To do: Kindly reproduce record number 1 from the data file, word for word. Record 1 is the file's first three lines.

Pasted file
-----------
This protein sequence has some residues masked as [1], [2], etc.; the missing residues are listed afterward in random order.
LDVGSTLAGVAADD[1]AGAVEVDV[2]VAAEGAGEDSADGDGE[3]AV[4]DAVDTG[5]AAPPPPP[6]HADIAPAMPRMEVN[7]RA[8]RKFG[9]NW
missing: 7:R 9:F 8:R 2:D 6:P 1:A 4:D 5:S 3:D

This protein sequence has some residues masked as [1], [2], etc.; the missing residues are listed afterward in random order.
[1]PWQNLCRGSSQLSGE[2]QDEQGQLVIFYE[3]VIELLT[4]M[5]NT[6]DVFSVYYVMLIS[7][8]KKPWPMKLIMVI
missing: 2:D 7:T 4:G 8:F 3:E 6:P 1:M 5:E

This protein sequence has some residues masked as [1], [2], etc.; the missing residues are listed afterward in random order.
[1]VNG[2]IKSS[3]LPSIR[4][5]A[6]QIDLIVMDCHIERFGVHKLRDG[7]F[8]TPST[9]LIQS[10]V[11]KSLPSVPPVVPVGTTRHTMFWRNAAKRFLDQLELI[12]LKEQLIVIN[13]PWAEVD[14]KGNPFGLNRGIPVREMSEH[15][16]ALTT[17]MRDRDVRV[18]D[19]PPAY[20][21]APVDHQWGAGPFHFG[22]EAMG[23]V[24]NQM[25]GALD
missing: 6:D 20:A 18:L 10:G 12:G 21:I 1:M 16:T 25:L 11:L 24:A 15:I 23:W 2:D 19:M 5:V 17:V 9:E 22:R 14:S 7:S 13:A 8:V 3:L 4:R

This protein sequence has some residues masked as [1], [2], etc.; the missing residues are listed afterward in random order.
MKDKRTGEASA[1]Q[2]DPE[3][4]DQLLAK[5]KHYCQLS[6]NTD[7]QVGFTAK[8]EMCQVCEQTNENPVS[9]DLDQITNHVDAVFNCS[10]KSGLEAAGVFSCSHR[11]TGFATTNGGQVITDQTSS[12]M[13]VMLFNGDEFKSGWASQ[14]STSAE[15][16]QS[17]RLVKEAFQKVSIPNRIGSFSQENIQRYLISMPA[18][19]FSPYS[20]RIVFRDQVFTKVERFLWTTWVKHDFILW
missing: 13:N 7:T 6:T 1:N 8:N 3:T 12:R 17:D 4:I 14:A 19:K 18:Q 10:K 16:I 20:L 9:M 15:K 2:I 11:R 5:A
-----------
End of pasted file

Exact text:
This protein sequence has some residues masked as [1], [2], etc.; the missing residues are listed afterward in random order.
LDVGSTLAGVAADD[1]AGAVEVDV[2]VAAEGAGEDSADGDGE[3]AV[4]DAVDTG[5]AAPPPPP[6]HADIAPAMPRMEVN[7]RA[8]RKFG[9]NW
missing: 7:R 9:F 8:R 2:D 6:P 1:A 4:D 5:S 3:D